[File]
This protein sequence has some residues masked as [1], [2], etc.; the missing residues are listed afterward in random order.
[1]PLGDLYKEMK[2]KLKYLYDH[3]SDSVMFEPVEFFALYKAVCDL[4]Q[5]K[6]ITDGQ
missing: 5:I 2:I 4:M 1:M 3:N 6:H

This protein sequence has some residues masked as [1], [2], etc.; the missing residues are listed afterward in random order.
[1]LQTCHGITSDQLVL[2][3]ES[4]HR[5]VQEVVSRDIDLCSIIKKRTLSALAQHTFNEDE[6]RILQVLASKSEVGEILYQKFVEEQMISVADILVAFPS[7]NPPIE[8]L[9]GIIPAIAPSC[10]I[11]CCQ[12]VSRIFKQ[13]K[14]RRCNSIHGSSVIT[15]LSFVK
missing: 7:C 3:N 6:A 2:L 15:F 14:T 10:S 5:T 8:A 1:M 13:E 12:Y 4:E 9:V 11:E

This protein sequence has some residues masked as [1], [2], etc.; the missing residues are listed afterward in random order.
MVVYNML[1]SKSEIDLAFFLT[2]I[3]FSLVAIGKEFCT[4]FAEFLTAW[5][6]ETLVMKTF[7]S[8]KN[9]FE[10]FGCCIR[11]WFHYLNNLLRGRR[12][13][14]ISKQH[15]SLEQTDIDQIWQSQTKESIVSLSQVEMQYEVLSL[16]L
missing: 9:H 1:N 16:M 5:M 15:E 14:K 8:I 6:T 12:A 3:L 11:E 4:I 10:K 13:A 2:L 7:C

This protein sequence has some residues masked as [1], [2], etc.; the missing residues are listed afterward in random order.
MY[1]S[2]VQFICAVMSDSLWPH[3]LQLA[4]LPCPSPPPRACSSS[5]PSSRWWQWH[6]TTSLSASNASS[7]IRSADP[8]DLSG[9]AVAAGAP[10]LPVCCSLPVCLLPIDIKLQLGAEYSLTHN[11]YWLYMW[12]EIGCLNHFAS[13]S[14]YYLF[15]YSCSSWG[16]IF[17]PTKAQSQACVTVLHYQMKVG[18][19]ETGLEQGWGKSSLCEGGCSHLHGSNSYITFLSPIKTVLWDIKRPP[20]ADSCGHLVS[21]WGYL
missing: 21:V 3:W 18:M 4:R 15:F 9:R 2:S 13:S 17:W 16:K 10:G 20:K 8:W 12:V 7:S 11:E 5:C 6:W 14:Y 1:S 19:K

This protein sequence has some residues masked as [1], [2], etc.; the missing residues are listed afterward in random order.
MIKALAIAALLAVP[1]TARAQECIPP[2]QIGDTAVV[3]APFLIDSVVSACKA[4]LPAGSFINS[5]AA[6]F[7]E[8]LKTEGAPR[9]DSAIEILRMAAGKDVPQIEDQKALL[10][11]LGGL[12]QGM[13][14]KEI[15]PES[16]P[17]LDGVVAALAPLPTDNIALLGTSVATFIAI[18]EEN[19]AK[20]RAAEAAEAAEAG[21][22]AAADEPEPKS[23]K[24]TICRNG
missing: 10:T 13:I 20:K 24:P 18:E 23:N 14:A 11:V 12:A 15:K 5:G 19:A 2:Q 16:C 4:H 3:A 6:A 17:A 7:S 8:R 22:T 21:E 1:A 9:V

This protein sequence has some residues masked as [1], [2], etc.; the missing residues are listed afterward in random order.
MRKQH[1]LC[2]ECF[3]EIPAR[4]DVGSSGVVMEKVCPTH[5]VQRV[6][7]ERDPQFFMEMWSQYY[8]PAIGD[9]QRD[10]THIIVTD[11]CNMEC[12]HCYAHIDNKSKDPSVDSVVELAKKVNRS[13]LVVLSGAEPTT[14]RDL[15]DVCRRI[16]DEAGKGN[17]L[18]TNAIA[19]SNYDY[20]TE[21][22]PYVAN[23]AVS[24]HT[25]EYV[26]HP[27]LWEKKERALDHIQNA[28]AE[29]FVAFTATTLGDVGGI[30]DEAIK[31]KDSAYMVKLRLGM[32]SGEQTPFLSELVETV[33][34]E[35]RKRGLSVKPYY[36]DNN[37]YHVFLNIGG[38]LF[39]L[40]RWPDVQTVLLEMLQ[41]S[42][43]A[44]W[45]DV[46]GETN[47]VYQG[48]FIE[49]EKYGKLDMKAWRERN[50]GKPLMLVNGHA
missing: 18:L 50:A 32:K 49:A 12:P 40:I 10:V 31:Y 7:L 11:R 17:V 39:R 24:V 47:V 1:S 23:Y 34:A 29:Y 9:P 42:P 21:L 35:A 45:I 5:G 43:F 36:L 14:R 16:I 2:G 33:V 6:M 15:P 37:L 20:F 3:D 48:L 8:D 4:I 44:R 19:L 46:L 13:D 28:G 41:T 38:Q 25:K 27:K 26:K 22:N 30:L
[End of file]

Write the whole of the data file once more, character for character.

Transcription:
This protein sequence has some residues masked as [1], [2], etc.; the missing residues are listed afterward in random order.
[1]PLGDLYKEMK[2]KLKYLYDH[3]SDSVMFEPVEFFALYKAVCDL[4]Q[5]K[6]ITDGQ
missing: 5:I 2:I 4:M 1:M 3:N 6:H

This protein sequence has some residues masked as [1], [2], etc.; the missing residues are listed afterward in random order.
[1]LQTCHGITSDQLVL[2][3]ES[4]HR[5]VQEVVSRDIDLCSIIKKRTLSALAQHTFNEDE[6]RILQVLASKSEVGEILYQKFVEEQMISVADILVAFPS[7]NPPIE[8]L[9]GIIPAIAPSC[10]I[11]CCQ[12]VSRIFKQ[13]K[14]RRCNSIHGSSVIT[15]LSFVK
missing: 7:C 3:N 6:A 2:L 15:F 14:T 10:S 5:T 8:A 1:M 13:E 12:Y 4:E 9:V 11:E

This protein sequence has some residues masked as [1], [2], etc.; the missing residues are listed afterward in random order.
MVVYNML[1]SKSEIDLAFFLT[2]I[3]FSLVAIGKEFCT[4]FAEFLTAW[5][6]ETLVMKTF[7]S[8]KN[9]FE[10]FGCCIR[11]WFHYLNNLLRGRR[12][13][14]ISKQH[15]SLEQTDIDQIWQSQTKESIVSLSQVEMQYEVLSL[16]L
missing: 9:H 1:N 16:M 5:M 15:E 14:K 8:I 6:T 12:A 3:L 11:E 4:I 10:K 13:A 2:L 7:C

This protein sequence has some residues masked as [1], [2], etc.; the missing residues are listed afterward in random order.
MY[1]S[2]VQFICAVMSDSLWPH[3]LQLA[4]LPCPSPPPRACSSS[5]PSSRWWQWH[6]TTSLSASNASS[7]IRSADP[8]DLSG[9]AVAAGAP[10]LPVCCSLPVCLLPIDIKLQLGAEYSLTHN[11]YWLYMW[12]EIGCLNHFAS[13]S[14]YYLF[15]YSCSSWG[16]IF[17]PTKAQSQACVTVLHYQMKVG[18][19]ETGLEQGWGKSSLCEGGCSHLHGSNSYITFLSPIKTVLWDIKRPP[20]ADSCGHLVS[21]WGYL
missing: 21:V 3:W 18:M 4:R 15:F 9:R 2:S 13:S 17:W 16:K 10:G 20:K 8:W 12:V 7:S 11:E 5:C 6:W 14:Y 1:S 19:K

This protein sequence has some residues masked as [1], [2], etc.; the missing residues are listed afterward in random order.
MIKALAIAALLAVP[1]TARAQECIPP[2]QIGDTAVV[3]APFLIDSVVSACKA[4]LPAGSFINS[5]AA[6]F[7]E[8]LKTEGAPR[9]DSAIEILRMAAGKDVPQIEDQKALL[10][11]LGGL[12]QGM[13][14]KEI[15]PES[16]P[17]LDGVVAALAPLPTDNIALLGTSVATFIAI[18]EEN[19]AK[20]RAAEAAEAAEAG[21][22]AAADEPEPKS[23]K[24]TICRNG
missing: 10:T 13:I 20:K 24:P 18:E 23:N 14:A 11:V 12:A 15:K 5:G 19:A 2:Q 16:C 4:H 3:A 6:A 17:A 7:S 8:R 22:T 21:E 1:A 9:V

This protein sequence has some residues masked as [1], [2], etc.; the missing residues are listed afterward in random order.
MRKQH[1]LC[2]ECF[3]EIPAR[4]DVGSSGVVMEKVCPTH[5]VQRV[6][7]ERDPQFFMEMWSQYY[8]PAIGD[9]QRD[10]THIIVTD[11]CNMEC[12]HCYAHIDNKSKDPSVDSVVELAKKVNRS[13]LVVLSGAEPTT[14]RDL[15]DVCRRI[16]DEAGKGN[17]L[18]TNAIA[19]SNYDY[20]TE[21][22]PYVAN[23]AVS[24]HT[25]EYV[26]HP[27]LWEKKERALDHIQNA[28]AE[29]FVAFTATTLGDVGGI[30]DEAIK[31]KDSAYMVKLRLGM[32]SGEQTPFLSELVETV[33][34]E[35]RKRGLSVKPYY[36]DNN[37]YHVFLNIGG[38]LF[39]L[40]RWPDVQTVLLEMLQ[41]S[42][43]A[44]W[45]DV[46]GETN[47]VYQG[48]FIE[49]EKYGKLDMKAWRERN[50]GKPLMLVNGHA
missing: 18:L 50:A 32:K 49:A 12:P 40:I 10:V 31:Y 7:L 11:R 17:V 39:R 24:V 47:V 1:S 23:Y 34:A 29:Y 9:P 42:P 21:L 35:A 45:I 5:G 43:F 36:L 14:R 16:I 2:G 33:V 6:M 15:P 37:L 20:F 3:D 48:L 8:D 4:I 44:R 19:L 46:L 13:D 28:G 41:T 38:Q 25:K 27:K 26:K 22:N 30:L